This week, as with most weeks, you would be forgiven for thinking the world is in a sick and sorry condition, its constituents doing their utmost to make life here even more unpleasant for each other.
As unwitting cinema-goers settled in for a midnight screening of Batman The Dark Night Rises at the Century Aurora film complex in Denver, Colarado, a 24-year-old man appeared at the front, released a gas cylinder and opened fire, killing 12 people and wounding at least 50 others.
"As we do when confronted by moments of darkness and challenge, we must now come together as one American family," said US President Barack Obama in the aftermath of the real-life horror story.
"All of us must have the people of Aurora in our thoughts and prayers as they confront the loss of family, friends and neighbours, and we must stand together with them in the challenging hours and days to come."
As the life stories of the victims lost in the senseless attack proliferate media, so too will the sordid, sorry story of their murderer, James Holmes. Perhaps time to reflect, momentarily, on some ideas about reporting on such events sensitively and the human propensity to inflict untamed anger on innocents.
In Syria, a suicide bomber killed members of President Bashar al-Assad's inner circle, including his brother-in-law (who was also his deputy), his national security chief, and his defence minister, as fighting continued in the capital, Damascus. Formerly, most of the fighting had been concentrated in Homs.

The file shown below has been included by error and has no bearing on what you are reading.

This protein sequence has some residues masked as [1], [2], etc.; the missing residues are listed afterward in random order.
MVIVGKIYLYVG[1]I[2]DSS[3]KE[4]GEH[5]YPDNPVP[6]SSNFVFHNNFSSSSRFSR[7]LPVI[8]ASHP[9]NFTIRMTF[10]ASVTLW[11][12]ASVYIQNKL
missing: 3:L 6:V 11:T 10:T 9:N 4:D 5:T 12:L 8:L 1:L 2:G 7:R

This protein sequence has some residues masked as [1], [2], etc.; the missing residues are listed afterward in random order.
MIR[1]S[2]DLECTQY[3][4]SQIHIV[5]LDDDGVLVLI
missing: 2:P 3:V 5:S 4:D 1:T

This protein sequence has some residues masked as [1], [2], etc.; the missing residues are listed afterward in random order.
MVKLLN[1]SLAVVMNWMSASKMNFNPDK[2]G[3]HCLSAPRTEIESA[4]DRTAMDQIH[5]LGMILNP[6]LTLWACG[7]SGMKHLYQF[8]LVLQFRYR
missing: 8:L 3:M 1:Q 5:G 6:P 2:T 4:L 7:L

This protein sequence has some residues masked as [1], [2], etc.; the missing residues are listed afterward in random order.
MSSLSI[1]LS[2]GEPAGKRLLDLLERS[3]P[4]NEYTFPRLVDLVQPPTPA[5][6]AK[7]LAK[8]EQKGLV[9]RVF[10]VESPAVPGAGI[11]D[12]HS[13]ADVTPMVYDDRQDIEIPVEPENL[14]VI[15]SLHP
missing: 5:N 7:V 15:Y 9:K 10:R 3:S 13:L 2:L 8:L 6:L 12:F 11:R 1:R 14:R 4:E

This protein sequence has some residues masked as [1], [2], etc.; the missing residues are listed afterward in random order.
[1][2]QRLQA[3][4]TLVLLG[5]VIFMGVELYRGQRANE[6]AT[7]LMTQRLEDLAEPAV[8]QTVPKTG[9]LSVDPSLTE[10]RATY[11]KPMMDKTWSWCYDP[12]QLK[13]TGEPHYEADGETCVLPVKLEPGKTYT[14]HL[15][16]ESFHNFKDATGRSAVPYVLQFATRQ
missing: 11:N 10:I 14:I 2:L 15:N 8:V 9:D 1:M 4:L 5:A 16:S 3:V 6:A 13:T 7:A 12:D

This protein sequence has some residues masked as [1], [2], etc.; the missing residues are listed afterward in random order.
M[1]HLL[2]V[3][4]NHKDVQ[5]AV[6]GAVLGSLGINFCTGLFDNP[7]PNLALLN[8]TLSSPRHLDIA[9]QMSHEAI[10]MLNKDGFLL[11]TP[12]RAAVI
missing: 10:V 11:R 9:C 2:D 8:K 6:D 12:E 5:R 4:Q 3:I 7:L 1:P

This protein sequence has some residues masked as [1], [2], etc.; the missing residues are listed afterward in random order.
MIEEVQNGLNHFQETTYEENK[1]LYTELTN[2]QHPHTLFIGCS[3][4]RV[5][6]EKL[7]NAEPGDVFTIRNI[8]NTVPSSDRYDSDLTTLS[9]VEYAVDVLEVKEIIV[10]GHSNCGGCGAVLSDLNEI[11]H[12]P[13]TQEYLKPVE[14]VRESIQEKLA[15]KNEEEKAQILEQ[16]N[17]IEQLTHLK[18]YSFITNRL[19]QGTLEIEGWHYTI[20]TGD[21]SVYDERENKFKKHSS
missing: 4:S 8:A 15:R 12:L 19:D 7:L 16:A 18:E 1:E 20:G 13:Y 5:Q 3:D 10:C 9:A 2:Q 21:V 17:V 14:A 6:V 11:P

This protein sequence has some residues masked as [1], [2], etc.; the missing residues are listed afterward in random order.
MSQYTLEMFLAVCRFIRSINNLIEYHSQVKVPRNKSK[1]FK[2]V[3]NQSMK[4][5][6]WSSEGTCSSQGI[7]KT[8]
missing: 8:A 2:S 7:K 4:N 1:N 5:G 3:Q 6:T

Activists said more than 300 people were killed on Thursday, making it the bloodiest day since insurgents took up weapons in the fight against Assad's regime in March 2011. According to the Syrian Revolution Martyr Database, 19,980 people have been killed since the Syrian civil war broke out 16 months ago.
The UN's refugee agency has received reports of 8,500 to 30,000 people fleeing across the border into Lebanon, while the Free Syrian Army has taken control of the borders crossing into Turkey and Iraq. Used to be that Syria was a safe-haven for Iraqui refugees, including its Christians.
Crisis talks have been held by the UN in Russia and China urging the countries to cooperate with the implementation of sanctions, measures which have been described as toothless in the face of the slaughter.
While it's expected the authoritarian, take-no-prisoners Assad government will fall, as we have seen in Iraq and Afghanistan, regime change (particularly that enforced by the West) never comes easily. As with Burma and Libya, real change has to be led from within. And though we'd like it to happen within a 24-hour social media-led news cycle, it may not occur even in our lifetime.
As we see the implications of the Barclays demise unfold throughout the London financial world and beyond, it's quite clear that self-interest and illegal practises can incubate and flourish just about anywhere when accountability and decency is subverted by the power hungry and gross negligence.
Putting things right out to be on the agenda when all the world is awry... we cannot anticipate who will be caught in the cross-fire.
Girl With a Satchel